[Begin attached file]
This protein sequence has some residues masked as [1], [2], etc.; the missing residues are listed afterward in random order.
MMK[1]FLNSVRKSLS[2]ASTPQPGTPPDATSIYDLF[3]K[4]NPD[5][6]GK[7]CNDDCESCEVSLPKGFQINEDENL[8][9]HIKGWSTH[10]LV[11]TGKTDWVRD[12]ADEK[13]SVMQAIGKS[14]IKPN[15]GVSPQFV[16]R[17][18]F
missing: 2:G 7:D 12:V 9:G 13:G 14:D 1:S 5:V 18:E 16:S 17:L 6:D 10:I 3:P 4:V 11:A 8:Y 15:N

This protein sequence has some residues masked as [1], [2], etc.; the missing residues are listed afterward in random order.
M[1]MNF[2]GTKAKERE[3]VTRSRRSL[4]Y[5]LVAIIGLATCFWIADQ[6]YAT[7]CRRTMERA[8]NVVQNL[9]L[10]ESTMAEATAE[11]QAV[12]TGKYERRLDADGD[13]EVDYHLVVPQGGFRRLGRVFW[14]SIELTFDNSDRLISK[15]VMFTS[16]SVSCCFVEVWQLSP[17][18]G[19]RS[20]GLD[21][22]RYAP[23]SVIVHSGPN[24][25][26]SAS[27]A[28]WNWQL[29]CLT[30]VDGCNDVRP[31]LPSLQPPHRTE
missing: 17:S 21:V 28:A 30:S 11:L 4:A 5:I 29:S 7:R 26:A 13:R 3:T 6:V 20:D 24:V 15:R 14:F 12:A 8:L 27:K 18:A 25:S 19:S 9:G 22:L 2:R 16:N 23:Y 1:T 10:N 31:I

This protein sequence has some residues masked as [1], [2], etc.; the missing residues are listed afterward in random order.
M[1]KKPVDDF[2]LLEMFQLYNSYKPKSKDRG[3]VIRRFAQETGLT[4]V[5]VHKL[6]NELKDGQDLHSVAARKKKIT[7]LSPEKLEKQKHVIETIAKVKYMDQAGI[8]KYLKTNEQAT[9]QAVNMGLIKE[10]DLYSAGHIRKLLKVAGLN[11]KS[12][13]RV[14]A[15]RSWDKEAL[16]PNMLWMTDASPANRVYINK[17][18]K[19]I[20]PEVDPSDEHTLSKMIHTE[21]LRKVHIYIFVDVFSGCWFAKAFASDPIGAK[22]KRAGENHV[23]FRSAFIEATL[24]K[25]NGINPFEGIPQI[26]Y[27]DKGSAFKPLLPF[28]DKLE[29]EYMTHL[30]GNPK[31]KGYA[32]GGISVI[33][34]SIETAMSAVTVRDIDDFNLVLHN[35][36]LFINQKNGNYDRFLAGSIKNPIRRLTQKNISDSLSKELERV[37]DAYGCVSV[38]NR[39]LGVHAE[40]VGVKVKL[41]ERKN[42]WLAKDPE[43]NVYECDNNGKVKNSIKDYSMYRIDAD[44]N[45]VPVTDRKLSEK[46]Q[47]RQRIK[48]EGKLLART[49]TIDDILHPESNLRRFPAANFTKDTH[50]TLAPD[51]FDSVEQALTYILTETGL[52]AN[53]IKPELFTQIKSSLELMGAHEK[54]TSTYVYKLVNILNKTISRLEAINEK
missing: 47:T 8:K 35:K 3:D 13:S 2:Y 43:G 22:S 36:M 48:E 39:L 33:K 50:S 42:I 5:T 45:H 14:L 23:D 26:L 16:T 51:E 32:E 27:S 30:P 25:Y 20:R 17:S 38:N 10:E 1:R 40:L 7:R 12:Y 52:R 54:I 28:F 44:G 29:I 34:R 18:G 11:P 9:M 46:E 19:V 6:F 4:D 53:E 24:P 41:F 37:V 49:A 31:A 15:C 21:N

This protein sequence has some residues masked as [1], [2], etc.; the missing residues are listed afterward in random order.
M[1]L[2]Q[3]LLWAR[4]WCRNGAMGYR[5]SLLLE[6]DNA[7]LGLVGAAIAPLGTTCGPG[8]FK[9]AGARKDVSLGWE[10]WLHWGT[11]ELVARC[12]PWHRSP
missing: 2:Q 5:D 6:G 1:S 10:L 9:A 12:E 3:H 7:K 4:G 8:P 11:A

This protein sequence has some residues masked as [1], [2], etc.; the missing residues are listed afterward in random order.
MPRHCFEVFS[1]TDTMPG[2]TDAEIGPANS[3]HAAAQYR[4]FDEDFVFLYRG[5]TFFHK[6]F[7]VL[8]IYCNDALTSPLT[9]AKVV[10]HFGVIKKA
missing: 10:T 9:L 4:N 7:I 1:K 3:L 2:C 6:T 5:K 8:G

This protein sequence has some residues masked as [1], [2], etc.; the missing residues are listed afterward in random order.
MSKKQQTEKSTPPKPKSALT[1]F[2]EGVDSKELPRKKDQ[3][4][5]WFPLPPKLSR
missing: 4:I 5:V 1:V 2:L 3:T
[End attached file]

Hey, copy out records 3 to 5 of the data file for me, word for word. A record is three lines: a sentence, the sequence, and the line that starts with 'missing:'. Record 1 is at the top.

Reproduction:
This protein sequence has some residues masked as [1], [2], etc.; the missing residues are listed afterward in random order.
M[1]KKPVDDF[2]LLEMFQLYNSYKPKSKDRG[3]VIRRFAQETGLT[4]V[5]VHKL[6]NELKDGQDLHSVAARKKKIT[7]LSPEKLEKQKHVIETIAKVKYMDQAGI[8]KYLKTNEQAT[9]QAVNMGLIKE[10]DLYSAGHIRKLLKVAGLN[11]KS[12][13]RV[14]A[15]RSWDKEAL[16]PNMLWMTDASPANRVYINK[17][18]K[19]I[20]PEVDPSDEHTLSKMIHTE[21]LRKVHIYIFVDVFSGCWFAKAFASDPIGAK[22]KRAGENHV[23]FRSAFIEATL[24]K[25]NGINPFEGIPQI[26]Y[27]DKGSAFKPLLPF[28]DKLE[29]EYMTHL[30]GNPK[31]KGYA[32]GGISVI[33][34]SIETAMSAVTVRDIDDFNLVLHN[35][36]LFINQKNGNYDRFLAGSIKNPIRRLTQKNISDSLSKELERV[37]DAYGCVSV[38]NR[39]LGVHAE[40]VGVKVKL[41]ERKN[42]WLAKDPE[43]NVYECDNNGKVKNSIKDYSMYRIDAD[44]N[45]VPVTDRKLSEK[46]Q[47]RQRIK[48]EGKLLART[49]TIDDILHPESNLRRFPAANFTKDTH[50]TLAPD[51]FDSVEQALTYILTETGL[52]AN[53]IKPELFTQIKSSLELMGAHEK[54]TSTYVYKLVNILNKTISRLEAINEK
missing: 47:T 8:K 35:K 3:D 13:S 2:Y 43:G 22:S 36:M 48:E 39:L 33:K 50:S 42:I 5:T 45:H 14:L 23:D 26:L 16:T 51:E 32:E 27:S 30:P 25:Y 20:R 17:S 38:N 10:E 1:R 40:L 7:R 12:Y 52:R 54:I 28:F 44:G 29:I 34:R 18:G 11:P 9:M 46:E 19:V 6:F 4:D 53:E 24:P 41:F 37:V 49:A 31:A 15:C 21:N

This protein sequence has some residues masked as [1], [2], etc.; the missing residues are listed afterward in random order.
M[1]L[2]Q[3]LLWAR[4]WCRNGAMGYR[5]SLLLE[6]DNA[7]LGLVGAAIAPLGTTCGPG[8]FK[9]AGARKDVSLGWE[10]WLHWGT[11]ELVARC[12]PWHRSP
missing: 2:Q 5:D 6:G 1:S 10:L 9:A 12:E 3:H 7:K 4:G 8:P 11:A

This protein sequence has some residues masked as [1], [2], etc.; the missing residues are listed afterward in random order.
MPRHCFEVFS[1]TDTMPG[2]TDAEIGPANS[3]HAAAQYR[4]FDEDFVFLYRG[5]TFFHK[6]F[7]VL[8]IYCNDALTSPLT[9]AKVV[10]HFGVIKKA
missing: 10:T 9:L 4:N 7:I 1:K 3:L 2:C 6:T 5:K 8:G